Panama City News-Herald from Panama City, Florida on February 11, 1973 · Page 36
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Panama City News-Herald from Panama City, Florida · Page 36

Panama City, Florida
Issue Date:
Sunday, February 11, 1973
Page 36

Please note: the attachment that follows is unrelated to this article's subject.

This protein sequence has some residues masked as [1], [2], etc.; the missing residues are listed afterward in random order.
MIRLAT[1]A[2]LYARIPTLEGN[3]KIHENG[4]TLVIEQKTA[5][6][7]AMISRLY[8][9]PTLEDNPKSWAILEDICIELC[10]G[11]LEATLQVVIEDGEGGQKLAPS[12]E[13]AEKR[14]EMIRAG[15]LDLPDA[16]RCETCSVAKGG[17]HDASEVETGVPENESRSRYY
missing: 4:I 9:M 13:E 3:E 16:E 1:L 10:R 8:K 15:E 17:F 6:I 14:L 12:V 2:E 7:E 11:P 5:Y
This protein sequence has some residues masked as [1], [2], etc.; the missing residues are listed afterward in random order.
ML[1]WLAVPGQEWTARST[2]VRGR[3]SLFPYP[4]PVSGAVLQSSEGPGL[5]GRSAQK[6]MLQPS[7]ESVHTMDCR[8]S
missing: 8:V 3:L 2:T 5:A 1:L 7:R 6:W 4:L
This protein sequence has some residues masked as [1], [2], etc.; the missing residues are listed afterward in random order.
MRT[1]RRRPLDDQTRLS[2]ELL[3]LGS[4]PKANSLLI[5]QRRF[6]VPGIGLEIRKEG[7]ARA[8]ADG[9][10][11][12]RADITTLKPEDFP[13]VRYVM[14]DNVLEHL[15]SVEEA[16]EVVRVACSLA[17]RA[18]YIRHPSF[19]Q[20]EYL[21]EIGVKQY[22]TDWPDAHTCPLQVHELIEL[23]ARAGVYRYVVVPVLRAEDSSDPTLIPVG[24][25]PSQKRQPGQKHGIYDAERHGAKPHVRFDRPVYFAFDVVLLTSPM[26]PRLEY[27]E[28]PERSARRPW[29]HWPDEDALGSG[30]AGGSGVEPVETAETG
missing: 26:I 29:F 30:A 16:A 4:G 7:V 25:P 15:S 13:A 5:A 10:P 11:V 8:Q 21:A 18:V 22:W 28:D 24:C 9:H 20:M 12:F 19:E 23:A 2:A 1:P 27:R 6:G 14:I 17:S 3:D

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NEWS-HERALD, Panama City, Fla., Sunday, February Jl, l»7t ^^^^ SHINE, ANYONE? — Vietnamese woman shines shoes for some of the dwindling numbers of Ameri­ can troops in the Military Assistance Command, Vietnam, compound at Pleku. (UPI) Dixie CameUias In Full Bloom By LOUIS CASSELS CHARLESTON, S.C, (UPI) The camellia, an Oriental flower named for a Jesuit missionary who never saw one, now ii in full bloom in southern gardens. Many gardeners and florists think the camellia's delicate blossoms surpass even orchids and roses in beauty. It !• a member of the same botanical family as the tea bush and the first specimens were brought to America from the Client In the 18th century by ti|bders who hoped to establish tea plantations in coastal Carolina. There is evidence that wily Chinese, determined to keep their lucrative tea monopolyi sold the ornamental floral species of the plant to traders who thought they were buying the kind of tea plant whose leaves, infused in hot water, produced the world's favorite beverage. If this story Is true. It was a most felicitous swindle. When the "tea plants" were set out In Occidental gardens, they yielded, instead of tea leaves, profusion of white, pink and red flowers of exquisite beauty. Tile Swedish botanist Carolus Linnaeus, who never laid eyes on a Camellia named the flowering plant in honor of George Joieph Kamel, a Jesuit mlMtamry to the I>hnippines> who never saw one either. Tba flrit oameUias broufl^ to the utatted States were planted in 1TB7 in the gardme of Middleton Place Plantation near Charlestoii. Three of the original plants—now the size of trees—etui flouriBh and may be seen by visitors to the gardens wihoh are open ta the pubUe The nearby Magnolia Gardens also have nuure than 1,000 varieties of oameDies. Although the first eamellta Importations came from China, the opening of U.S. trade with Japan in 1859 marked the beginning of a new era camellia culture in America. The Japanese, vvho call the plant Tsubaki, had developed scorsi of naagnificent varieties, ranging in color bom white through riiades of pink to deep red. These flowers, known collectively as CameUia Japonicas, or Japanese camellias now are the dominant yarietias in U.S. gardens. Unlike many floral plants, camellias bkxnn h the whiter. The flowering season begins before Christmas, reaches its peak in January or February, and ends by early spring. Camellias can be grown in greenhouses in almost any part of America. They grow in outdoor gardens mainly in the South and in the warmer sections of California. In protected situations, cameDias may survive as far north as Long Island. But they rarely produce many blooms above the Mason-Dixon line. And they still thrive best in the area where ttiey first were planted in America —coastal Carolina. For years, flower breeders' have tried to develop hew varieties of camellias that would extend theh- natiu:al color range Into the blue and yellow portions of the spectrum. These efforts so far have produced only spotty and uncertain results. H a yellow camellia were to bloom in any U.S. garden this year, it would be sensational news throughout the flower world. But breeders have been successful in turning out scores of new varieties of camellias bearing white, pink, salmon- colored, red or combined red- and-white or pinlc-and-white blossoms. Among those hardy enough to survive outdoors in southern gardens a popular favorite is the famous Alba Plena, a double white which was one of the first varieties brought here from China. Another perennial favorite is Pink Perfection, a prolific bearer of small pink blossoms. Other widely-favored camellias include Lady Kay, which produces red-and-white blooms; Jennie MiUs, a silvery pink which verges on lavender and comes about as close to the long-sought blue tone as hor­ ticulturists have managed to get; and Lady Clare, a hardy bloomer with a long season. Its semi-double red blossoms are often used by florists in corsages. The camellias usually seen in home gardens are bush-sized plants, but some varieties attain heights up to 30 feet. A few of the most venerable plants in Charleston gardens tower above 50 feet. Llifortimately, relatively few tourists see Southern camellias at their peak. Under the mistaken impression that azaleas are the chief glory of Southern gardens, they wait until late March or early April to make floral pilgrimages to the South. And by that time- even though the azaleas egre indeed magnificent —the camellias have about finished blooming for the year. Ancient Feud Again Haunts Armenians SANTA BARBARA, Calif. (UPI) -A bizarre reprise of a centuries-old blood feud—two murders set motion by the dead hand of a Turkish .sultan- comes up for a pre-trial hearing Feb. 16. The two dead men were Turkish diplomats, their accused killer an Armenian. The hand guiding the trigger which fired the shots fired in cottage No. ?, of the Biltmore Hotel was Sultan Abdu-i-Hamid II—"Abdu the Damned" whd, 78 years ago prompted fanatical muslim Turks to begin a progrom against the Christian Armenians, a slaughter taking thousands of lives. The story begins the night of Jan. 27 when Ruth Warwick, a hotel telephone operator answered the buzzing line from cottage No. 3, and heard the caller say: "Call the sheriff, I have just killed two men. Deputies found a barely touched luncheon and three men—one dead, one dying and one alive and unhurt, the alleged caller, Gourgen M. Yanikian, a 77-year-old Armenian-born land developer and author, with a varied background. The men he is accused of assassinating were Metimet Baydar, 49, the Consul General of Turkey in Los Angeles, and Baydar's chief aide, Bahdir Demira, a 30-year-old on his first foreign diplomatic assignment. Both shot as they sat down to lunch. A spokesman for the Turkish consulate said the two diplomats had been lured to the cottage by a promise from Yanikian to give them a valuable oil painting of a woman, stolen from the palace of the Sultan of Turkey more than 100 years ago. Yanikian had called the consulate, said he had obtained the painting and wished to make a gift of it to the Turkish nation, the spokesman said. He said Yanikian insisted that the consul general himself pick up the painting. Since Baydar did not know how to drive, Demir drove him to Santa Barbara. FLIRTATION — John Kirkland portrays Will, the stern, silent sheriff in Kaleidoscope Theatre's next presentation, a comedy, Bus Stop. Lois Carter is the seductive showgirl being kid- iiapped by the amorous cowboy in the play showing the weekend of March 2, F'riday and Saturday nights at 8 and at a matinee Stinday, March ,4 at 2 p.m. 'Bus Stop Launches Season Kaleidoscope Theatre launches its 1973 theatre season with Bus Stop, a comedy in three acts by William Inge. The play concerning the lives of eight people trapped during a snow storm in a small-town diner in Kansas, opens Friday, March 2, at the Panama City Beach Civic Center, for a' three-day run. The performance will begin at 8 p.m. The second and third performances win be Saturday, March 3, again at 8 p.m. and Sunday, March 4, there will be a matinee at 2 p.m. The cast includes several previously seen in Kaleidoscope productions, plus a num­ ber of newcomers. Leila Brandon, who appeared in the title role of The Prime of Miss Jean Brodie, will play the diner's manager, Grace, a lonely widow with an eye for the gentlemen. Charles McCall, another cast member, recently played Jonathan Harkcr in Dracula. Michael Mauldin, who directed Dracula, and has appeared in Kaleidoscope's Bell, Book and Candle and Plaza Suite, portrays Dr. Lyman, a much-married college professor gradually going to pot. Cast members new to Kaleidoscope Theatre include Lois Carter who plays Cherie. a showgirl hemg kidnapped by the amorous cowboy; John Kirkland as Will, the stem, silent sheriff; Jim Whitehead as Carl, the 'bus driver; Terri Olson as Elma, a naive waitress; and Joe Whitten, who plays Virgil, Bo's protector, an aging cowboy whose usefulness is over once Bo and Cherie decide to marry. The play is being directed by Charles Wilson. Tickets will be available at the box office on the evenings of each performance. For reserve tickets, call the Panama City Beach Civic Center at 234-5065, Charles Wilson at 7636878 or Helen Daniel at 763^79. Pilot Ousted After Balking At Bombings NEW YORK (UPD-An Air Force B52 bomber pilot, vvho balked at flyhig further bombing missions over North Vietnam, has been discharged his American Civil Liberties Union lawyer said Saturday. The lawyer, Marvin M. Karpatkin. said reliable "sources in the Air Force" told him Thursday that Capt Michael J, Heck, 803, had been granted an "other than honorable discharge." Karpatkin said he caHed Heck in Thailand and told him and Heck was "dizzy with the news." Although Karpatkin said "we are grateful that tiis Air Force was wise enough to let him out and not go through the charade of a court-martial," he added they intended to challange the discharge. The lawyer called the less than honorable discharge was "the least favorable action" that could be rendered without a court-martial. "In effect, it labels a person as quilty of personal, professional or moral dereliction," Karpatkin said. He said it was undecided whether they would appeal ttie discharge within the Military or go into a civilian court. Heck had been charged by the Air Force of refusing to fly a Deo. 27 bombhig mission over North Vietoam. The officer applied for a honorable discharge, but Karpatkin said it was refused. After an Investigation, the Air Force recommended a court- martial. Heck again asked to resign *nd according to Kar- patidn, it was granted. Kkipatkin laid tfw disdiarg* Botloe was enroute to Thailand. 2t 'eOcHudm If- - PURR-SUEDE DOUBLE KNITS W Yd. regularly $5 100% fexlurized pdyesfer in exciting spring prints. Patriotic red, white and blue, quiet black and whites, and dashing'splashes of color prints. Tiy a geometric design; Peter Max style floral; or contemporary floral. Anyway, you'll color yourself pretty this spring. Machine washable. 60^'wide. 100% POLYESTER SOLID DOUBLE KNITS 1 97 Texluiized and plain double knit pol* yesleisin dtenryied, lime green, sun- shim yalbw, melon, skyblue, cloud whHa,ebony, maize, Ulae, royal blue, and morel A great way to stent your spring vrordrobe. 60" ¥^..'Madiina wash. PRICES GOOD THRU SATURDAY, FEBRUARY 17TH Yd. 9 A.